P144 A Heathy Meal Kit Intervention Improves Subjective Social Status of Rural and Suburban Participants with Low-income


      The MacArthur Scale of Subjective Social Status (SSS) is a two-item measure that assesses a participant's perceived rank relative to a group and is positively correlated with a participant's mental and physical health.


      To evaluate the impact of a meal kit intervention on SSS of participants with low income in two communities.

      Study Design, Setting, Participants

      Main preparers of food from rural (n = 40) and suburban (n = 23) communities with low income and at least one child, recruited through local partners, participated in a six-week meal kit intervention. Weekly kits contained three recipes with enough ingredients to feed a family of four. Participants completed a demographic and SSS survey at baseline and post-intervention. Participants ranked themselves on a scale of 1-10 correlating with how highly they perceived themselves as members of their community and society.

      Measurable Outcome/Analysis

      An independent samples t-test was conducted to determine differences in SSS at baseline between communities. A paired samples t-test was used to determine differences between baseline and post-intervention SSS scores for each community.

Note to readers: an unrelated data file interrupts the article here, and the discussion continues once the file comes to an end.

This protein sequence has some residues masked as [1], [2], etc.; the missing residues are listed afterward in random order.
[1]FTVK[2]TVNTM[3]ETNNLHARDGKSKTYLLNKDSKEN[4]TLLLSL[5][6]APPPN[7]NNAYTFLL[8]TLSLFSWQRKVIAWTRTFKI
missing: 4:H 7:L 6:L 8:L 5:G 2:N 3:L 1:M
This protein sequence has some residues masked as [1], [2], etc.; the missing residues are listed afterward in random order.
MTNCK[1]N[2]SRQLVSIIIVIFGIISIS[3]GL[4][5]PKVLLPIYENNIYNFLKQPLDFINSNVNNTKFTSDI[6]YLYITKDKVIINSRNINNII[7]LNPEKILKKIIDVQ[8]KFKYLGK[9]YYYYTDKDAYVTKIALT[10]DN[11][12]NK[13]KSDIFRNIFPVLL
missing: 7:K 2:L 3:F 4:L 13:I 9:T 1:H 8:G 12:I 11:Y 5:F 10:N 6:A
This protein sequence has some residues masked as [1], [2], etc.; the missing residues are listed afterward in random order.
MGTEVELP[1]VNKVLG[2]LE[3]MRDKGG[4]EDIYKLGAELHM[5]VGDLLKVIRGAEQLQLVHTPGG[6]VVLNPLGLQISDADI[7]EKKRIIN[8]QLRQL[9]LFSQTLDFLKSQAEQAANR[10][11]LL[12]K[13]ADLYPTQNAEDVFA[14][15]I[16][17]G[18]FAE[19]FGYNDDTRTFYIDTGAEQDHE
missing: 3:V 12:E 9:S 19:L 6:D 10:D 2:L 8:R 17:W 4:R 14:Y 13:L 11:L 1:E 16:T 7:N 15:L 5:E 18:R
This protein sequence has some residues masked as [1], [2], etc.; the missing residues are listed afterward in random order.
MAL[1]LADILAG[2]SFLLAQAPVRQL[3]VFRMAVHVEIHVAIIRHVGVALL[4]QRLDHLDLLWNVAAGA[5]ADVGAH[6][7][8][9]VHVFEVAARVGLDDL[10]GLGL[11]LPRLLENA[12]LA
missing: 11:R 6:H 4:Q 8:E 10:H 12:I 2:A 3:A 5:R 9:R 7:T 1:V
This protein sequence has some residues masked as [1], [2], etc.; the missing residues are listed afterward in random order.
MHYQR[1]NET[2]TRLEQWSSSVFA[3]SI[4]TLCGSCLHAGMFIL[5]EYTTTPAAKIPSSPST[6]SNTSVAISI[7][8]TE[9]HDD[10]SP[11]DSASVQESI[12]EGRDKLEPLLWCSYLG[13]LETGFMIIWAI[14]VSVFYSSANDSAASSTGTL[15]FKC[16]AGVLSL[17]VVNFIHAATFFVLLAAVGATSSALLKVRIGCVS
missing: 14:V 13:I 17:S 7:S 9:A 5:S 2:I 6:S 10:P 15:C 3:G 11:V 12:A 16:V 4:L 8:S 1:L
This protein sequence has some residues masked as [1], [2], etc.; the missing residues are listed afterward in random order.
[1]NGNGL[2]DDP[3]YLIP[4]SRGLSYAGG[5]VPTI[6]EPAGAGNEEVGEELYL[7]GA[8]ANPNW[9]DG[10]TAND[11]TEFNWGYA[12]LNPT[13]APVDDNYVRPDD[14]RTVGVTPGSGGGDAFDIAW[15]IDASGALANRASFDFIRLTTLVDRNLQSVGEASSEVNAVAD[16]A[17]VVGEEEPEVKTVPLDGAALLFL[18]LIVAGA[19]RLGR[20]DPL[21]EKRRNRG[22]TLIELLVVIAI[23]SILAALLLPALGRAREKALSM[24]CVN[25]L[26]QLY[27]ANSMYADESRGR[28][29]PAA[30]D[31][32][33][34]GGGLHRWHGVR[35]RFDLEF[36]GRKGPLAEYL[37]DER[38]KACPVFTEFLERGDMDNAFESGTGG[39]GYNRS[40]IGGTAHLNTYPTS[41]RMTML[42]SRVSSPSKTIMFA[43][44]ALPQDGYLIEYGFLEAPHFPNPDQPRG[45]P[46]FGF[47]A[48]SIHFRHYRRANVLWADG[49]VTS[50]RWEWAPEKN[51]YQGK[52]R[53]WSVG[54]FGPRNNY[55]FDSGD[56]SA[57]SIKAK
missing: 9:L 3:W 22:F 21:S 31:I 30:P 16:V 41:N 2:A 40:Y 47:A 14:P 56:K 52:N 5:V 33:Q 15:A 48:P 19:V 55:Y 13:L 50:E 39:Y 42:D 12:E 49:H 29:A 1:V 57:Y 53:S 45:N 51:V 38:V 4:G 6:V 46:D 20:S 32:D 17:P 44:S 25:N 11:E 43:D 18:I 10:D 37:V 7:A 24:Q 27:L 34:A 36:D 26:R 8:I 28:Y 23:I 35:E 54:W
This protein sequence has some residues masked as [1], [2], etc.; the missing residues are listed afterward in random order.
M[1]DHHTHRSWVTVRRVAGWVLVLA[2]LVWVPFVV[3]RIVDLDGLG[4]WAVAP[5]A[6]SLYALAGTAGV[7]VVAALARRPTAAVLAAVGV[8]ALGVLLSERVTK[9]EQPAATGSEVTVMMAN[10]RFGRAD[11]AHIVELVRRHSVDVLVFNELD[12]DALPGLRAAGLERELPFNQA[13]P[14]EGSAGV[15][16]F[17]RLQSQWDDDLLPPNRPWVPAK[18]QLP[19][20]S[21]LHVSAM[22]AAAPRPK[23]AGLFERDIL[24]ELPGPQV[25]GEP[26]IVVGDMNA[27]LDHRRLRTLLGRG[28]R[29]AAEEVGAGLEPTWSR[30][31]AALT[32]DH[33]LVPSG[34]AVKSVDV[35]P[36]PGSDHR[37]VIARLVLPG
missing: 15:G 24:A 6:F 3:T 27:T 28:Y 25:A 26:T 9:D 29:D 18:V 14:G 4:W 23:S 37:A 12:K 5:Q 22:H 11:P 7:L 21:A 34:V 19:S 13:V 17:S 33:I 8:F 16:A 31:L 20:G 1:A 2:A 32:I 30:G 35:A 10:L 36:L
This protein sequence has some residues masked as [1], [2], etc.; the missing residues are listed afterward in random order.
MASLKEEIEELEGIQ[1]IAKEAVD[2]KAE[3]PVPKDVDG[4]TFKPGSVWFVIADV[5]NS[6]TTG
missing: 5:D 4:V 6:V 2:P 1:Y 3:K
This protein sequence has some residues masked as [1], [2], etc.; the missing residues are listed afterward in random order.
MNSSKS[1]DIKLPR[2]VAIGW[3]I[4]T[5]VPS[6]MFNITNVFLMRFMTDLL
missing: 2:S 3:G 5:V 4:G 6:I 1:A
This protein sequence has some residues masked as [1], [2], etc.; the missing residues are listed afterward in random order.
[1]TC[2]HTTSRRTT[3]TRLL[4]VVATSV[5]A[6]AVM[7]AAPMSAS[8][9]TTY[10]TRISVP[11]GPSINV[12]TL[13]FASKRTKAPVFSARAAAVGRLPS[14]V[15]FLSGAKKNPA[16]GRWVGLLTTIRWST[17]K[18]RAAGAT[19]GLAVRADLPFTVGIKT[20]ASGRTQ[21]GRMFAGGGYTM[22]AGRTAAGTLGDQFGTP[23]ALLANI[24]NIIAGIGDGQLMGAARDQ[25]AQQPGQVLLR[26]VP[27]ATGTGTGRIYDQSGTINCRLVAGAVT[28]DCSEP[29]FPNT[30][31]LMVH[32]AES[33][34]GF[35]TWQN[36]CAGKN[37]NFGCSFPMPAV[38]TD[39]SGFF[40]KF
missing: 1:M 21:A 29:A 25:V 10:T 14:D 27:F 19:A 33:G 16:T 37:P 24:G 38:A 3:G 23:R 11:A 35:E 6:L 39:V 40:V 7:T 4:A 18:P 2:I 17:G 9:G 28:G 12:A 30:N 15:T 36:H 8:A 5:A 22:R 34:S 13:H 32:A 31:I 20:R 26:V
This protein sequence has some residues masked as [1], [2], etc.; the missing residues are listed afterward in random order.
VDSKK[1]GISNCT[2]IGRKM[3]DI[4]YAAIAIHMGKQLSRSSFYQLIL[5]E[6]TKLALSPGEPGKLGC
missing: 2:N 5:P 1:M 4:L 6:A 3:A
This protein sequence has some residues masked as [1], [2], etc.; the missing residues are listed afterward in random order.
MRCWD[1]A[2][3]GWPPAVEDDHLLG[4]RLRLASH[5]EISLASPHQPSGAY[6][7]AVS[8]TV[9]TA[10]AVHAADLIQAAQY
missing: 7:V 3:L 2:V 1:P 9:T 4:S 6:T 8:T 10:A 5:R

Participants were 46.1 ± 12.8 years, primarily female (88%) and non-Hispanic (98.4%). A majority (85.7%) of participants reported an annual income below $35,000. Overall participant SSS scores improved from baseline to post-intervention from 4.7 ± 1.8 to 5.1 ± 1.7 (P = 0.008) within the community and 4.4 ± 1.7 to 4.9 ± 1.7 (P = 0.049) within society. Rural participant community and society SSS scores improved from baseline to post-intervention (5.1 ± 1.9 to 5.6 ± 1.6; P = 0.008 and 4.6 ± 1.6 to 5.3 ± 1.7; P = 0.024, respectively). Suburban participant SSS scores did not improve.


      This intervention improved perceived SSS, which was largely driven by rural participants. Rural residents may have less access to resources such as a meal kit program potentially leading to a stronger improvement in SSS. These data suggest that access to a novel food program typically not accessible to SNAP-eligible families may improve perceived social standing and subsequently health outcomes, which warrants further research.


      Walmart Foundation


      Supplementary data related to this article can be found at